I am interested in the idea that maybe some meteor explosive events could have been nuclear in origin, i.e., residual radioactivity from natural events involved in the detonation of the Tunguska fireball. I am not trying to explore conspiracy theories about UFO's and alien nukes, but rather that natural impact velocity, plasma and shapes of objects may have produced a fission event. There has been some accredited study done in the region of Tunguska by research scientists. Here are a couple pages from a book (202,203) about residual radioactivity:

books.google.com...

I have more on why this might be so after you read that part. It has to do with the shape of the fireball and the internal structure as well as the ionized atmosphere, sputtering occurring on the surface and velocity.


I see what you are saying now. I'll have a look at the link you provided a bit later, but I think your theory may have a flaw or two. Keep in mind I'm no expert in nuclear fission.

Firstly, for fission to occur, there needs to be a critical mass of fissionable material for a self-sustaining nuclear reaction. Whilst there might be small traces of fissionable elements in a comet's nucleus (I'm not sure), I very much doubt that there would be enough to sustain a nuclear reaction.

It may be the case that there is some fission going on as a result of the kinetic energy release from the impact, but I think the majority of the energy released in such an event is easily accounted for by the kinetic energy an object of large mass and velocity possesses.

The shapes of the plumes might well resemble nuclear blasts, but a massive release of energy, whatever it's cause, will have a similar plume depending on the environment the blast occurs in. If you look at massive blasts caused by conventional explosives for example, they are often accompanied by "mushroom clouds" just as a nuclear blast would be.

I think to prove (or disprove) your theory, you'd need to work out how much kinetic energy is involved/expected from an object of given mass/velocity, and therefore how large a plume would be expected. Then if the plume is larger than expected, you have a discrepancy that might be due to something else (fission perhaps), but proving that it is down to fission might be hard.

If you haven't already, I'd suggest playing around with an impact calculator like this one which does all the calculations for you.

I've got some photos to post on the Perseid thread now - will have a read of your link after that.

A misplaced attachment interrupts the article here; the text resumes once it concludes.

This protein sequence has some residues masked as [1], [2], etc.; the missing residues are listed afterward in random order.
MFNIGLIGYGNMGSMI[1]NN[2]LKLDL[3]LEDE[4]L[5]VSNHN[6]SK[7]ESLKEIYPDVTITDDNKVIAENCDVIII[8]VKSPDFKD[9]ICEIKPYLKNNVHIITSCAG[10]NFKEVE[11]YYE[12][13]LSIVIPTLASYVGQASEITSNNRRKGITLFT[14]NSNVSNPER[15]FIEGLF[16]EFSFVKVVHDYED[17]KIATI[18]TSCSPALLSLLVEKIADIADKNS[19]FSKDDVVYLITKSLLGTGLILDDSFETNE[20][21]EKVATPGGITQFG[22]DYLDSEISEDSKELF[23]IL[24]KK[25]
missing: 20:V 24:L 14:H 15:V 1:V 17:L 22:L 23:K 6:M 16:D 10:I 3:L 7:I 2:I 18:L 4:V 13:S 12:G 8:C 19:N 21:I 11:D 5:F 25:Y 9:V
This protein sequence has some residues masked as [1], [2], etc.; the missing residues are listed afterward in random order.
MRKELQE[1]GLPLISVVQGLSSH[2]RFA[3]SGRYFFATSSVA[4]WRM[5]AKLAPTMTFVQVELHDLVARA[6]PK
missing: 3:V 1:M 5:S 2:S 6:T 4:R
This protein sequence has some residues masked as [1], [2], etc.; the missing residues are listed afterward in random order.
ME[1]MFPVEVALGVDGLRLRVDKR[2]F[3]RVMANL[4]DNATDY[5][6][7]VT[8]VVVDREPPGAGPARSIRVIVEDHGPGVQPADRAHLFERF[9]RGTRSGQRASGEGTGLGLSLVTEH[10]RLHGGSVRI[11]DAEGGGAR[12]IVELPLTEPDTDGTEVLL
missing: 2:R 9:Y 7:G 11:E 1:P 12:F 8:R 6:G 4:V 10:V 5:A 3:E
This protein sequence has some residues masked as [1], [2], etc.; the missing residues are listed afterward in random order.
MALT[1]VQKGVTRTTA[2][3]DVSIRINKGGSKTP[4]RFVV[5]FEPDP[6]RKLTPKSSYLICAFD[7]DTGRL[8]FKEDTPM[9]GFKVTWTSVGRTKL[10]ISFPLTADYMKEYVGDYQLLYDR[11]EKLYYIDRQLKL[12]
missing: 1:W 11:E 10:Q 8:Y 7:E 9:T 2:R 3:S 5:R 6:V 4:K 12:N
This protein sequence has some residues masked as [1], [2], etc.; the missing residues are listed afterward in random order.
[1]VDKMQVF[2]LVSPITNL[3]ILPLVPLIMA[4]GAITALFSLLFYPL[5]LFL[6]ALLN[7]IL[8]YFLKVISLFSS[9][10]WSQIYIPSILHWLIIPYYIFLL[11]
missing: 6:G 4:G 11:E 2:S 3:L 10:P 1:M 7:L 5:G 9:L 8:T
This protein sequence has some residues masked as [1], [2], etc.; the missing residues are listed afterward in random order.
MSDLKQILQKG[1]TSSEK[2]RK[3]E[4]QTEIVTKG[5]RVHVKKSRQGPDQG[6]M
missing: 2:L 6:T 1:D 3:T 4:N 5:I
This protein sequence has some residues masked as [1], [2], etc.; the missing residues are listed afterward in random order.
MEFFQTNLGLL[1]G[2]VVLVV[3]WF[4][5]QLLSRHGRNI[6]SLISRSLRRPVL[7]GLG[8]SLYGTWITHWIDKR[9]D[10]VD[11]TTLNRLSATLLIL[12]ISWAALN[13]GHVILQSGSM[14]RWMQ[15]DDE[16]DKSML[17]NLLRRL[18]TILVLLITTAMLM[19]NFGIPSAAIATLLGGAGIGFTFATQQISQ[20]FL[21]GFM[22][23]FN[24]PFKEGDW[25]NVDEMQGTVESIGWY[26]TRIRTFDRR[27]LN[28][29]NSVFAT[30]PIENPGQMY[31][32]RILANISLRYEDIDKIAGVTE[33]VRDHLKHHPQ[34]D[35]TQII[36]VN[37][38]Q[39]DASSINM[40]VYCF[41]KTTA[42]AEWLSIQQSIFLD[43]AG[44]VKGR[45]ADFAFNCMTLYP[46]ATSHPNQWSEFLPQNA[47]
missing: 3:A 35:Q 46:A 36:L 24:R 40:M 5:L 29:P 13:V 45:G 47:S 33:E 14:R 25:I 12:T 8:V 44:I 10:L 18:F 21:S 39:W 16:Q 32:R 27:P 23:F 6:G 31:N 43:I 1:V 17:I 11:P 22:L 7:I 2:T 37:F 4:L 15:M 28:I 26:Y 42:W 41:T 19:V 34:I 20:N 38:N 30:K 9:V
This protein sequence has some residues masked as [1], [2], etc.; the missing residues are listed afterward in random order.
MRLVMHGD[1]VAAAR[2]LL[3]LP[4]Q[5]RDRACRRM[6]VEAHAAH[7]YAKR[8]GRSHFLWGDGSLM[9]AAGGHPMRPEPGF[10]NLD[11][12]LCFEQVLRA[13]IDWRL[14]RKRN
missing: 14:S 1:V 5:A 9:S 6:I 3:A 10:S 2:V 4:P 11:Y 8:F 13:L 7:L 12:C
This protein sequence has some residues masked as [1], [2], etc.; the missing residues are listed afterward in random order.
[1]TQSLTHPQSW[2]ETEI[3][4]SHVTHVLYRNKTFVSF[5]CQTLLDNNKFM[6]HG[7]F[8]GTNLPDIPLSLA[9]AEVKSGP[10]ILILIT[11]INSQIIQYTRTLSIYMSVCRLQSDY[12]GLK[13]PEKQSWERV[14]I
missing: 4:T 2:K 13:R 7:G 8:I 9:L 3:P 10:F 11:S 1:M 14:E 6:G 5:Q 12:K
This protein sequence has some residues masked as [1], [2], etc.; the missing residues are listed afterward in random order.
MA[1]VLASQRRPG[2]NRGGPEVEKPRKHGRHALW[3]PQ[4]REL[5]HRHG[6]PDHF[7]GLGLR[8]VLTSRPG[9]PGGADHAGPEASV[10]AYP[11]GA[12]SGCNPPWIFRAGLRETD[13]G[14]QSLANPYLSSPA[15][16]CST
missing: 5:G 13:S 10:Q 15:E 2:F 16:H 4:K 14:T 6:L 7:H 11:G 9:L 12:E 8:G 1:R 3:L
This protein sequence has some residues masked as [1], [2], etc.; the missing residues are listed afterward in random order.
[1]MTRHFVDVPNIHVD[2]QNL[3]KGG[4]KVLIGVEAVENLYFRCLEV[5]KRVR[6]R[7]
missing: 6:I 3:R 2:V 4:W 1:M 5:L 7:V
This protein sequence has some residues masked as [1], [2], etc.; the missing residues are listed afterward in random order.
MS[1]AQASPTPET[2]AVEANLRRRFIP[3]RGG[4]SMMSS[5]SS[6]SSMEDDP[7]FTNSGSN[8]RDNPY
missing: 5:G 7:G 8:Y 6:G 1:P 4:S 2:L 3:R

posted on Aug, 15 2012 @ 03:14 PM
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reply to post by FireballStorm
 


If one meteor can create a light that big, just imagine what thousands of those would do.

There are so many of these up there...thankfully ...hopefully...they stay away.



posted on Aug, 15 2012 @ 09:09 PM
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reply to post by LucidDreamer85
 


Create thousands of lights that big ?


It's unlikely that thousands of objects of this kind of size would arrive here all at the same time. Even if they did, it would just be a massive show of light mostly. It's the large/very large asteroids that pose the real threat, but thankfully it's not that often that they come close enough to us to pose a direct threat.

In fact, the brightness of the light we are seeing in the footage I posted is a direct indication of how good our atmosphere is at harmlessly expending all the energy of a large object traveling at high velocity, at a high altitude which usually prevents damage being done on the ground, although there are exceptions eg Tunguska when the conditions are "right" and the size is large enough.

Now if you'd said "thousands of Tunguska sized objects", then yes, I'd be heading for a bunker or cave. Tunguska is a few notches up on the scale compared to what we are seeing here, and thankfully it's equally rare to encounter a single object this size, let alone more than one.



posted on Aug, 16 2012 @ 12:01 PM
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reply to post by FireballStorm
 


I see what you are saying now. I'll have a look at the link you provided a bit later, but I think your theory may have a flaw or two. Keep in mind I'm no expert in nuclear fission.

Don/t need to be. Evidence of radioactivity in tree rings facing the blast are the same sorts of things found after nuclear tests. Just a weird anomaly I been tracking. Credibility is maintained by the people conducting the tests in Russia. They monitored that countries nuke tests in the 50's and 60's. So they are stumped. The only way something like that could occur is if there was a fission event of some small portion of material contained in the fireball (when it blew). That would add to the yield or damage radius and leave "traces".

When Shumacher Levy 9 impacted Jupiter, they were amazed that anything was visible. Schumacher went to bed and in the morning his response was, "They saw plumes?" Nobody expected those fireballs to be as big as they were or as many. Being that the average size of the big chunks is guesstimated at 1/2 mile across, and the impact occurred high in Jupiters atmosphere, I was immediately suspicious of fission.

We don't really understand the violence of these occurrences, the ones that happened long ago on earth would have decayed any residual radioactivity by now. The Tunguska is an anomaly? Combined with the size of the fireballs on Jupiter, I was just dinking about whether there has been any conjecture on the matter.

There are other hints around, but I hold off. Wondering about your photos?



posted on Aug, 16 2012 @ 01:21 PM
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reply to post by intrptr